The calls for George to receive an England call-up are increasing, and if he continues to perform like this you can understand why. He has clearly been soaking up the experience of playing with John Smit and Schalk Brits down the years, and that is reflected in the variety of his game – he can do the work in the tight as well as anyone, but there is also an element of flair to his ball-carrying game, along with some brilliant hands. At the weekend, admittedly against Zebre, he bagged a try and an assist, while also getting through a mountain of work in defence to make 11 tackles.
Sometimes in sport the cruelty of injury allows you an opportunity, and with Tom Croft and Steve Mafi currently out of the Tigers’ team Gibson has grabbed his by the scruff of the neck. He can at times be an uncomfortable player to watch – while he is similar in stature to Croft, there is none of the grace with which he gallops around. There is, in fact, more of the dog of someone like Lewis Moody – a combination of those two can be no bad thing. While England are pretty well stocked in the back-row positions, you are never more than a couple of injuries away from getting your shot – as Gibson has learnt this season. He has been on an England tour before, and has extensive experience in the Saxons, so would be a reasonably safe choice for Lancaster.
That sidestep was a thing of beauty. Hanrahan only entered the fray in Perpignan in the 78th minute, but that step in the final minute is enough to earn him a mention here. He has been sharing the fly-half duties with Ian Keatley this season at Munster, but of the two Hanrahan certainly has the most potential. He led Ireland to their best ever finish (5th) at the 2012 Junior World Championship, which included wins over South Africa and England, and was nominated for the IRB Junior Player of the Year award that year, losing out narrowly to Jan Serfontein. While Johnny Sexton is the number one choice at fly-half for the forseeable future for Ireland, no-one has stamped their authority on the back-up berth and at the tender age of 21, Hanrahan has time on his side to do just that.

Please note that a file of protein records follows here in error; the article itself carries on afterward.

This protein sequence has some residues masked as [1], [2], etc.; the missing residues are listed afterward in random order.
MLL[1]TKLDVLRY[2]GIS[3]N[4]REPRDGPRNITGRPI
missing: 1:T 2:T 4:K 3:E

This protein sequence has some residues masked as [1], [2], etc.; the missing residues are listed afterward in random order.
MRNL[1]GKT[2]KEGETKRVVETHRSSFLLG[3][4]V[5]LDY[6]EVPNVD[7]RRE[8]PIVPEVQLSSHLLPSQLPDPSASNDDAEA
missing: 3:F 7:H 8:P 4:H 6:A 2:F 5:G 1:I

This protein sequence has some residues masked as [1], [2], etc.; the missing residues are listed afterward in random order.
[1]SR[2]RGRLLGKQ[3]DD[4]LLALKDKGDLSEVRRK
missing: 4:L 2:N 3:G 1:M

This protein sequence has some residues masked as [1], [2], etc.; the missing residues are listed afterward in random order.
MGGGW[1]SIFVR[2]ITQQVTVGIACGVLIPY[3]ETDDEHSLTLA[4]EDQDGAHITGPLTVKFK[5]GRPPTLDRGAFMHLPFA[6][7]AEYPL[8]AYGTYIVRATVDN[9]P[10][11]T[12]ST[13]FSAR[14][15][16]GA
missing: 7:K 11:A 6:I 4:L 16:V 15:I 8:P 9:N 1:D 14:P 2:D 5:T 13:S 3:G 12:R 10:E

The Irishman in Wales has had a breakthrough season and continued his fine form in Cardiff’s plucky win over Glasgow on Friday night. He may have a lot of work to do to usurp the incumbents in the Ireland set-up, but with a move to Munster next season on the cards he certainly has the motivation to keep these performances coming and try to break into the squad, at least. On Friday he beat three defenders – more than anyone else in a ghastly pink shirt – in several strong carries, while also putting in a big shift in defence. International recognition may still be some way off, but slowly Copeland is working his way onto the radar.
Northampton’s astonishing victory over Leinster at the weekend was built on a relentless physicality, and while the likes of Samu Manoa and Courtney Lawes often make the headline for this, Clark is brutish in a different way. There may not be the attention-grabbing hits that the others make, but his intensity (that now almost clichéd buzzword in rugby) around the breakdown and sheer work-rate are more impressive than most. On Saturday evening he was Northampton’s top tackler with fourteen, while he also snaffled two turnovers to disrupt any rhythm Leinster were hoping to build. As was mentioned with Gibson, England are not lacking for options in this area, but with Clark already in the Saxons squad if he can keep his head down in a disciplinary sense further England recognition could beckon.
By Jamie Hosie
Follow Jamie on Twitter: @jhosie43
Photo by: Patrick Khachfe / Onside Images